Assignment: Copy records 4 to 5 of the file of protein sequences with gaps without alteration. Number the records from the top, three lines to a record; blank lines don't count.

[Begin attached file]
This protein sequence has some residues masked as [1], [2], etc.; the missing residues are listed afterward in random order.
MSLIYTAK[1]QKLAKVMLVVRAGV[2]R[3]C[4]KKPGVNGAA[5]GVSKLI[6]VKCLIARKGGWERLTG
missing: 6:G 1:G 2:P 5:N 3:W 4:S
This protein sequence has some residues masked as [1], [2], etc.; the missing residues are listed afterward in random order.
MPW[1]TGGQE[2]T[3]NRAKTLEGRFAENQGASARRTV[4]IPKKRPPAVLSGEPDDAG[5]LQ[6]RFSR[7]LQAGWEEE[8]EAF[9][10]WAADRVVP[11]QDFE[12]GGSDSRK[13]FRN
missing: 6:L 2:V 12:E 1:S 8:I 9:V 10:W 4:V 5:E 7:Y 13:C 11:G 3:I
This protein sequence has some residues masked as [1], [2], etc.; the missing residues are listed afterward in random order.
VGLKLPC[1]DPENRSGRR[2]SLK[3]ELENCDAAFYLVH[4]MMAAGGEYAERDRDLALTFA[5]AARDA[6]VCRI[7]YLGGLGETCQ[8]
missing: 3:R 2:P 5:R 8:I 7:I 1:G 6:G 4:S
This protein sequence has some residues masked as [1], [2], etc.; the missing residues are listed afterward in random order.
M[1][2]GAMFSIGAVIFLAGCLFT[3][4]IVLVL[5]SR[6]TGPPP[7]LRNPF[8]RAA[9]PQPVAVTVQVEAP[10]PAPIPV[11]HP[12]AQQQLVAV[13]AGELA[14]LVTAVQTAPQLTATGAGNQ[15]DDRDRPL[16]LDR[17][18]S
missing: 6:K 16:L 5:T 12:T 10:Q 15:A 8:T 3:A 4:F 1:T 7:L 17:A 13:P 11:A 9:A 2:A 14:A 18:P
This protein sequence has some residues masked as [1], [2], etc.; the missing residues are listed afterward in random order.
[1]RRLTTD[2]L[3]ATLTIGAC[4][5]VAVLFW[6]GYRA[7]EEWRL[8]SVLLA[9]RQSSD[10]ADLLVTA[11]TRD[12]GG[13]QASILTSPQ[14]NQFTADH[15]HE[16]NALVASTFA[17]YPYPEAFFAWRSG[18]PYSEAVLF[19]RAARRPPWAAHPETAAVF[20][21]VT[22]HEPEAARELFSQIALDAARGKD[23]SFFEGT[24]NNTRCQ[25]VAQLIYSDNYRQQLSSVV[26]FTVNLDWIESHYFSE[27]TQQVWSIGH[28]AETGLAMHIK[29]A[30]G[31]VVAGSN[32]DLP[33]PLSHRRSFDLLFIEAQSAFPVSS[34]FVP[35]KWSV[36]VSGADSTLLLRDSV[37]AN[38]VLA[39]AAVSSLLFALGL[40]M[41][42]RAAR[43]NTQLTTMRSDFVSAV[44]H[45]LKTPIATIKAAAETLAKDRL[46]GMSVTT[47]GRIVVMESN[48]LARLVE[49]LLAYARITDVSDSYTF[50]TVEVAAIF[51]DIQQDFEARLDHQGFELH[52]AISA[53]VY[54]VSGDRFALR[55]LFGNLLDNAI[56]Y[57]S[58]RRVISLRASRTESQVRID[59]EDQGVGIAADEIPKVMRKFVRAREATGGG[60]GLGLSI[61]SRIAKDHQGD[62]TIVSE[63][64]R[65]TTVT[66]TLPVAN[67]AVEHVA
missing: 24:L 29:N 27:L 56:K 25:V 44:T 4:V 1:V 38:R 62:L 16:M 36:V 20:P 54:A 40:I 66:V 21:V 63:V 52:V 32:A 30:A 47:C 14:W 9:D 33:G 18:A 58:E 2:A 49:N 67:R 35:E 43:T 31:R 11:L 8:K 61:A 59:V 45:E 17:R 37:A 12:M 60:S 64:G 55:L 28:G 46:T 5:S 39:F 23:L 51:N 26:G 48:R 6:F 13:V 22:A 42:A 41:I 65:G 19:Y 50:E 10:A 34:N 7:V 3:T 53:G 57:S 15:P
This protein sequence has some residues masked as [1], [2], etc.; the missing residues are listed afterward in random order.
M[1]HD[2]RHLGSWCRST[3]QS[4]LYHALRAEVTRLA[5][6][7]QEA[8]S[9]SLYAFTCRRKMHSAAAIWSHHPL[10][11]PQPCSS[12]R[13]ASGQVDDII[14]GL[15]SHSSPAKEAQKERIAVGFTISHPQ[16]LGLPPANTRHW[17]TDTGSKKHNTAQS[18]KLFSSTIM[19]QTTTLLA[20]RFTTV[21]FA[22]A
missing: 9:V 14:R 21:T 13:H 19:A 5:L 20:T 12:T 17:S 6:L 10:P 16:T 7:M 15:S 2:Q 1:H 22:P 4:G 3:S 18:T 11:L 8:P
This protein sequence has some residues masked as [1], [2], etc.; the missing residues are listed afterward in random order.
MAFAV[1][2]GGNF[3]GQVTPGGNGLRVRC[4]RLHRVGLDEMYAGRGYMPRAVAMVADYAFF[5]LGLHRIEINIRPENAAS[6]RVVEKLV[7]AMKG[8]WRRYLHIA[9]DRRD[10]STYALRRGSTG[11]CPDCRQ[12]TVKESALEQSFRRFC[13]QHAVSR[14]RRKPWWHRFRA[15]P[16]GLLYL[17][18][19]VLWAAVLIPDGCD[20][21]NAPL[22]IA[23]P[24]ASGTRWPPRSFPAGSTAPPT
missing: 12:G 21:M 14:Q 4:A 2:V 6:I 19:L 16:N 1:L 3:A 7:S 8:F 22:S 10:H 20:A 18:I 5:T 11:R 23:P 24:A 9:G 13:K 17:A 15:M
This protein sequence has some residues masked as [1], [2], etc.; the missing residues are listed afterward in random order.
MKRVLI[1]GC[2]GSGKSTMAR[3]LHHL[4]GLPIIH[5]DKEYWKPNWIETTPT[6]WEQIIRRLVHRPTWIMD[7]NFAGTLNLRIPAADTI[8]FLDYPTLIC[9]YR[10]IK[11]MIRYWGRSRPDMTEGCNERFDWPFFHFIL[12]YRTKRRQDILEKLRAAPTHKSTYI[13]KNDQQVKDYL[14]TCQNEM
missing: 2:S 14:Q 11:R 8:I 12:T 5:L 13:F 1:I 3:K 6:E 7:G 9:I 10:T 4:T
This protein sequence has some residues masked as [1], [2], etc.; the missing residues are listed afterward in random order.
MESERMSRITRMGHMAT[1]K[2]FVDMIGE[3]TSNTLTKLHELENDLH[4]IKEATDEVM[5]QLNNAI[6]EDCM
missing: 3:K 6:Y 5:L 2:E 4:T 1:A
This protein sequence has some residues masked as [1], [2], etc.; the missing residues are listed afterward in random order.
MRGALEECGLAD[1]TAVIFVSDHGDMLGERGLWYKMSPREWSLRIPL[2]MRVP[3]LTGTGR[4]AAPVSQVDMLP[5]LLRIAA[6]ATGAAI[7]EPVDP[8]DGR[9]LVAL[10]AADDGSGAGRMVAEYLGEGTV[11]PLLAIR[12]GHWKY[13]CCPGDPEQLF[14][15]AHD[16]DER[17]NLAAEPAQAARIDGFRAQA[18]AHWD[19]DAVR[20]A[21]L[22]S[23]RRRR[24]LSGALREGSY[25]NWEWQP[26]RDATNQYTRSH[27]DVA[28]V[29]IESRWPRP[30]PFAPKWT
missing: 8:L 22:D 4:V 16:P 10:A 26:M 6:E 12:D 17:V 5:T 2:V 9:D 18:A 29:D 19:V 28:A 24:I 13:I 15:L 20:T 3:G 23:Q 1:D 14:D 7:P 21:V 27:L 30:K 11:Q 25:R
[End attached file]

This protein sequence has some residues masked as [1], [2], etc.; the missing residues are listed afterward in random order.
M[1][2]GAMFSIGAVIFLAGCLFT[3][4]IVLVL[5]SR[6]TGPPP[7]LRNPF[8]RAA[9]PQPVAVTVQVEAP[10]PAPIPV[11]HP[12]AQQQLVAV[13]AGELA[14]LVTAVQTAPQLTATGAGNQ[15]DDRDRPL[16]LDR[17][18]S
missing: 6:K 16:L 5:T 12:T 10:Q 15:A 8:T 3:A 4:F 1:T 7:L 17:A 13:P 11:A 9:A 2:A 14:A 18:P
This protein sequence has some residues masked as [1], [2], etc.; the missing residues are listed afterward in random order.
[1]RRLTTD[2]L[3]ATLTIGAC[4][5]VAVLFW[6]GYRA[7]EEWRL[8]SVLLA[9]RQSSD[10]ADLLVTA[11]TRD[12]GG[13]QASILTSPQ[14]NQFTADH[15]HE[16]NALVASTFA[17]YPYPEAFFAWRSG[18]PYSEAVLF[19]RAARRPPWAAHPETAAVF[20][21]VT[22]HEPEAARELFSQIALDAARGKD[23]SFFEGT[24]NNTRCQ[25]VAQLIYSDNYRQQLSSVV[26]FTVNLDWIESHYFSE[27]TQQVWSIGH[28]AETGLAMHIK[29]A[30]G[31]VVAGSN[32]DLP[33]PLSHRRSFDLLFIEAQSAFPVSS[34]FVP[35]KWSV[36]VSGADSTLLLRDSV[37]AN[38]VLA[39]AAVSSLLFALGL[40]M[41][42]RAAR[43]NTQLTTMRSDFVSAV[44]H[45]LKTPIATIKAAAETLAKDRL[46]GMSVTT[47]GRIVVMESN[48]LARLVE[49]LLAYARITDVSDSYTF[50]TVEVAAIF[51]DIQQDFEARLDHQGFELH[52]AISA[53]VY[54]VSGDRFALR[55]LFGNLLDNAI[56]Y[57]S[58]RRVISLRASRTESQVRID[59]EDQGVGIAADEIPKVMRKFVRAREATGGG[60]GLGLSI[61]SRIAKDHQGD[62]TIVSE[63][64]R[65]TTVT[66]TLPVAN[67]AVEHVA
missing: 24:L 29:N 27:L 56:K 25:V 44:T 4:V 1:V 38:R 62:L 16:M 36:V 20:P 54:A 40:I 66:V 21:V 63:V 52:V 32:A 30:A 47:C 14:W 9:D 33:G 18:A 58:E 2:A 49:N 67:R 35:E 43:T 31:R 11:L 8:K 61:A 59:V 45:E 17:R 37:A 12:M 60:S 64:G 55:L 28:G 46:T 5:S 39:F 23:L 51:N 26:G 48:R 6:F 13:V 22:A 42:A 41:I 65:G 19:Y 50:E 10:A 34:N 7:V 3:T 53:G 57:S 15:P